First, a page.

Modelling maize grain yield and nitrate leaching from sludge-amended soils across agro-ecological zones : a case study from South Africa

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dc.contributor.author Ogbazghi, Zekarias M.
dc.contributor.author Tesfamariam, Eyob Habte
dc.contributor.author Annandale, J.G. (John George), 1959-
dc.date.accessioned 2020-06-17T14:15:44Z
dc.date.available 2020-06-17T14:15:44Z
dc.date.issued 2019-10
dc.description.abstract When applying municipal sludge according to crop N requirements, the primary aim should be optimizing sludge application rates in order to maximize crop yield and minimize environmental impacts through nitrate leaching. Nitrate leaching and subsequent groundwater contamination is potentially one of the most important factors limiting the long-term viability of sludge application to agricultural soils. This study assessed maize grain yield and potential nitrate leaching from sludge-amended soils, using the SWB-Sci model, based on crop nitrogen requirements and inorganic fertilizer. The following hypotheses were tested using the SWB-Sci model and 20 years of measured weather data for 4 of the 6 South African agro-ecological zones. Under dryland maize cropping, grain yield and nitrate leaching from sludge-amended soils compared to inorganic fertilizer: (1) will remain the same across agro-ecological zones and sites, (2) will not vary across seasons at a specific site, and (3) will not vary across soil textures. Model simulations showed that annual maize grain yield and nitrate leaching varied significantly (P > 0.05) across the four agro-ecological zones, both for sludge-amended and inorganic fertilizer amended soils. The annual maize grain yield and nitrate leaching from sludge-amended soils were 12.6 t∙ha−1 and 32.7 kgNO3 -N∙ha−1 compared to 10.2 t∙ha−1 and 43.2 kgNO3 -N∙ha−1 for inorganic fertilizer in the super-humid zone. Similarly, maize grain yield and nitrate leaching varied significantly across seasons and soil textures for both sludge and inorganic fertilizer amended soils. However, nitrate losses were lower from sludge-amended soils (2.3–8.2%) compared to inorganic fertilizer (11.1–26.7%) across all zones in South Africa. Therefore, sludge applied according to crop N requirements has a lower environmental impact from nitrate leaching than commercial inorganic fertilizer. Further validation of these findings is recommended, using field studies, and monitoring potential P accumulation for soils that received sludge according to crop N requirements. en_ZA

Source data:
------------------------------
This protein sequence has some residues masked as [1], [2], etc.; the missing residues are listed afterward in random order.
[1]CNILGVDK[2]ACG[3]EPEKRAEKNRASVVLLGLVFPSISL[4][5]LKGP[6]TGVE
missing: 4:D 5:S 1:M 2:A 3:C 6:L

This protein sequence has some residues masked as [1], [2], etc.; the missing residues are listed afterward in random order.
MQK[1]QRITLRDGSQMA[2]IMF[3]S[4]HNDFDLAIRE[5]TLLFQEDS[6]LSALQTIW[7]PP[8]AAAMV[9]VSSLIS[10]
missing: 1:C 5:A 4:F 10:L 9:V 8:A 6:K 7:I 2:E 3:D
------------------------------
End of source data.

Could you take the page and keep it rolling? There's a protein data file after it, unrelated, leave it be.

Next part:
dc.description.department Plant Production and Soil Science en_ZA
dc.description.librarian pm2020 en_ZA
dc.description.sponsorship Water Research Commission of South Africa (WRC) and East Rand Water Care Works (ERWAT). en_ZA
dc.description.uri https://www.ajol.info/index.php/wsa en_ZA
dc.identifier.citation Ogbazghi, Z.M., Tesfamariam, E H. & Annandale, J.G. 2019, 'Modelling maize grain yield and nitrate leaching from sludge-amended soils across agro-ecological zones : a case study from South Africa', Water SA, vol. 45, no. 4, pp. 663-671. en_ZA
dc.identifier.issn 0378-4738 (print)
dc.identifier.issn 1816-7950 (online)
dc.identifier.other 10.17159/wsa/2019.v45.i4.7548
dc.identifier.uri http://hdl.handle.net/2263/75017
dc.language.iso en en_ZA
dc.publisher Water Research Commission en_ZA
dc.rights © 2019. Water Research Commission.Published under a Creative Commons Attribution 4.0 International Licence (CC BY 4.0). en_ZA
dc.subject Sewage sludge en_ZA
dc.subject Inorganic fertilizer en_ZA
dc.subject Nitrate leaching en_ZA
dc.subject Maize yield en_ZA
dc.subject Agro-ecological zones en_ZA
dc.subject SWB-Sci model en_ZA
dc.title Modelling maize grain yield and nitrate leaching from sludge-amended soils across agro-ecological zones : a case study from South Africa en_ZA
dc.type Article en_ZA


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